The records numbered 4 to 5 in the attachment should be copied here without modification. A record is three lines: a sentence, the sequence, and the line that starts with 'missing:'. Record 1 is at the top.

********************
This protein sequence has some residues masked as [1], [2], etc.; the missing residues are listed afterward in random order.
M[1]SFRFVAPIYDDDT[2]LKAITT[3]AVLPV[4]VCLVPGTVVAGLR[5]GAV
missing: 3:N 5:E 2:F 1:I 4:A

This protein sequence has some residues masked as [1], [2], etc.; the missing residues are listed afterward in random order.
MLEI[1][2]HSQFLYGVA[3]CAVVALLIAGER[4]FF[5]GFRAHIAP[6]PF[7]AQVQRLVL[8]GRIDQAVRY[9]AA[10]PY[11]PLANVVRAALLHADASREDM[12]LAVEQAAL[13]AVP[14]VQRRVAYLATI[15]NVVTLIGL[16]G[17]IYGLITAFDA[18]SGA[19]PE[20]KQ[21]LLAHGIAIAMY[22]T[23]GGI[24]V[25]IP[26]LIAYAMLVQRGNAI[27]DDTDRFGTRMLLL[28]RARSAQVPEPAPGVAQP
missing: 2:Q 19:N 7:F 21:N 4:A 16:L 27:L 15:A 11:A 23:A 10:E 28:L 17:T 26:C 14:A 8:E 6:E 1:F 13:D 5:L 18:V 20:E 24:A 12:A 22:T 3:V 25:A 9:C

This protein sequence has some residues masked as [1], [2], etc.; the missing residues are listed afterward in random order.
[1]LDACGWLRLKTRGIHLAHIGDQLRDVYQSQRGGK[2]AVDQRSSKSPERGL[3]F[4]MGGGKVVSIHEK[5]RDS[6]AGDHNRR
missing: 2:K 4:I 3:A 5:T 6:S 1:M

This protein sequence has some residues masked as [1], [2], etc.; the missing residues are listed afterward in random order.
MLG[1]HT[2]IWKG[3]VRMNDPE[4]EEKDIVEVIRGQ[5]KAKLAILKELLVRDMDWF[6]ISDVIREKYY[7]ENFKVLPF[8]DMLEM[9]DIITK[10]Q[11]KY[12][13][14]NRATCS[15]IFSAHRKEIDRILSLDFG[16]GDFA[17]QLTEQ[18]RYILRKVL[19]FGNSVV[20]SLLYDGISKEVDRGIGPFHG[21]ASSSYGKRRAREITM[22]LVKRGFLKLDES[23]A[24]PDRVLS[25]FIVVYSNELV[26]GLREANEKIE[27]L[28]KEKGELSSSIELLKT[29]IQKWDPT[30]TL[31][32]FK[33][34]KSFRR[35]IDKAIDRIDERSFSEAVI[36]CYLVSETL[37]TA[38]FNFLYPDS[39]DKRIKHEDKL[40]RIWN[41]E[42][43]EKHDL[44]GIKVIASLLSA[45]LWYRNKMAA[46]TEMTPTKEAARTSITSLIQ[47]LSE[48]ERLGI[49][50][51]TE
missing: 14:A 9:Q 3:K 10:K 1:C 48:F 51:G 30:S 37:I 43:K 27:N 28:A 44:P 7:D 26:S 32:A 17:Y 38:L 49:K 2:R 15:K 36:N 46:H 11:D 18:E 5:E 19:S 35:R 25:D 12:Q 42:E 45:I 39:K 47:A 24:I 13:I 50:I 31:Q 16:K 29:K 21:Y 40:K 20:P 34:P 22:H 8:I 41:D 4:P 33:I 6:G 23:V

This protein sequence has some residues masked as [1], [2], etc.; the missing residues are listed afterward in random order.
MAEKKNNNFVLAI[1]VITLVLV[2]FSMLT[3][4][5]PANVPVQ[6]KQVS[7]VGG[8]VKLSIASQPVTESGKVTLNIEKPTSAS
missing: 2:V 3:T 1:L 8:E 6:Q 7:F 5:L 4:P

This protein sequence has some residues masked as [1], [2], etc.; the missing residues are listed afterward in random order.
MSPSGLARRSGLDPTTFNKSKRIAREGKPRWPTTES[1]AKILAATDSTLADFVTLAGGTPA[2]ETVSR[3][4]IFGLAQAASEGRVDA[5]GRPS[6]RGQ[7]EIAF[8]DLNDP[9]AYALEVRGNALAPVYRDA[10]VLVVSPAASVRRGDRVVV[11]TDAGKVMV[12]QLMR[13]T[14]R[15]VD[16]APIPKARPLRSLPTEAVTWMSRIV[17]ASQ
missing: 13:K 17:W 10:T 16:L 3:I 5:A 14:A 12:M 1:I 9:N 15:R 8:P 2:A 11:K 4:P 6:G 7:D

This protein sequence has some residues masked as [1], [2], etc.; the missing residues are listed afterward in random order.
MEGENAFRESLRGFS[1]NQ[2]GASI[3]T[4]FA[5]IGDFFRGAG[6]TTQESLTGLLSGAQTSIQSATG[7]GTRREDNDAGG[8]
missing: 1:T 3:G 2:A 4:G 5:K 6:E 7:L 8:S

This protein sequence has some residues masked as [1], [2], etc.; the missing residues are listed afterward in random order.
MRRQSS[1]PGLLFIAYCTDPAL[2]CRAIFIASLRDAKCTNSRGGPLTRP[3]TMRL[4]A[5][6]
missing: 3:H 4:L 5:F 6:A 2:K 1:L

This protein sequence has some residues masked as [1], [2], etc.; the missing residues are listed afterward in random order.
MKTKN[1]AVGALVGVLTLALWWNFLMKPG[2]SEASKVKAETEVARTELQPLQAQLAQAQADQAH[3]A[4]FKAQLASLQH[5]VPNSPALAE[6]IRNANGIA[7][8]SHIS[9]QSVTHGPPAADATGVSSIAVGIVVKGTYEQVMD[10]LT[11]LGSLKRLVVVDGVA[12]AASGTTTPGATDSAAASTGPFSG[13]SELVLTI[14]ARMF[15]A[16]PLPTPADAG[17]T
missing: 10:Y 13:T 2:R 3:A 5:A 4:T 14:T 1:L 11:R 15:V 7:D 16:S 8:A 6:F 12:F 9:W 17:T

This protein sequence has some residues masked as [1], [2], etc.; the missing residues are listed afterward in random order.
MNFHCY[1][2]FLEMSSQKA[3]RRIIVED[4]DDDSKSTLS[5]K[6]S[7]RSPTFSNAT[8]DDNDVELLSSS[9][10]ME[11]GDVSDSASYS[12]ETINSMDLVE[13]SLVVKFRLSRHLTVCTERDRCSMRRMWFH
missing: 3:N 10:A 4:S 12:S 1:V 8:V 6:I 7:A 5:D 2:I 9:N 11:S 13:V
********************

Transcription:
This protein sequence has some residues masked as [1], [2], etc.; the missing residues are listed afterward in random order.
MLG[1]HT[2]IWKG[3]VRMNDPE[4]EEKDIVEVIRGQ[5]KAKLAILKELLVRDMDWF[6]ISDVIREKYY[7]ENFKVLPF[8]DMLEM[9]DIITK[10]Q[11]KY[12][13][14]NRATCS[15]IFSAHRKEIDRILSLDFG[16]GDFA[17]QLTEQ[18]RYILRKVL[19]FGNSVV[20]SLLYDGISKEVDRGIGPFHG[21]ASSSYGKRRAREITM[22]LVKRGFLKLDES[23]A[24]PDRVLS[25]FIVVYSNELV[26]GLREANEKIE[27]L[28]KEKGELSSSIELLKT[29]IQKWDPT[30]TL[31][32]FK[33][34]KSFRR[35]IDKAIDRIDERSFSEAVI[36]CYLVSETL[37]TA[38]FNFLYPDS[39]DKRIKHEDKL[40]RIWN[41]E[42][43]EKHDL[44]GIKVIASLLSA[45]LWYRNKMAA[46]TEMTPTKEAARTSITSLIQ[47]LSE[48]ERLGI[49][50][51]TE
missing: 14:A 9:Q 3:K 10:K 1:C 48:F 51:G 30:S 37:I 43:K 27:N 28:A 44:P 7:D 26:S 32:A 17:Y 38:L 49:K 2:R 15:K 36:N 46:H 11:D 18:E 5:E 19:S 35:R 25:D 12:Q 42:E 45:I 39:K 47:A 24:I 13:I 50:I 31:Q 16:K 29:K 21:Y 40:K 20:P 34:P 22:H 8:I 41:D 4:P 33:I 6:G 23:V

This protein sequence has some residues masked as [1], [2], etc.; the missing residues are listed afterward in random order.
MAEKKNNNFVLAI[1]VITLVLV[2]FSMLT[3][4][5]PANVPVQ[6]KQVS[7]VGG[8]VKLSIASQPVTESGKVTLNIEKPTSAS
missing: 2:V 3:T 1:L 8:E 6:Q 7:F 5:L 4:P